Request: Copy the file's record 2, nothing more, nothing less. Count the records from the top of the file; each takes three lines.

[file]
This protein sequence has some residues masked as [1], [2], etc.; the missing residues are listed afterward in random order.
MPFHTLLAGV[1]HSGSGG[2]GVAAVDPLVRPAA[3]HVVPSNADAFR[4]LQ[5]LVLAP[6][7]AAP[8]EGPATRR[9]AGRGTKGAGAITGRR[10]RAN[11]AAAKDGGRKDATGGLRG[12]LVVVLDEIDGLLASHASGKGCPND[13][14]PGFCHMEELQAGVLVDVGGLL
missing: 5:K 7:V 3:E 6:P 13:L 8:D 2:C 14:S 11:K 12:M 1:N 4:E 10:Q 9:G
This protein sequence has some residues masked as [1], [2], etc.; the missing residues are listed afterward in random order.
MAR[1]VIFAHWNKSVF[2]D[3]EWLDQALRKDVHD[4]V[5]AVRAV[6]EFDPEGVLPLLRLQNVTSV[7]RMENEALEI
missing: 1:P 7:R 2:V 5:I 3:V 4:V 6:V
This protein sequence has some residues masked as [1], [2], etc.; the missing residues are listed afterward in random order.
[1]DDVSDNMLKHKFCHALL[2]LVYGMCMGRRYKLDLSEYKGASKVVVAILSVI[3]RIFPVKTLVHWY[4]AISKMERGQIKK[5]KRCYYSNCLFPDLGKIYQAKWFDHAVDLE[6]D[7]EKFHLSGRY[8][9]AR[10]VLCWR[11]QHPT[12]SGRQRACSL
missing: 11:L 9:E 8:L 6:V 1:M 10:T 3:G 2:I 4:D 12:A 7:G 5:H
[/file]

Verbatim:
This protein sequence has some residues masked as [1], [2], etc.; the missing residues are listed afterward in random order.
MAR[1]VIFAHWNKSVF[2]D[3]EWLDQALRKDVHD[4]V[5]AVRAV[6]EFDPEGVLPLLRLQNVTSV[7]RMENEALEI
missing: 1:P 7:R 2:V 5:I 3:V 4:V 6:V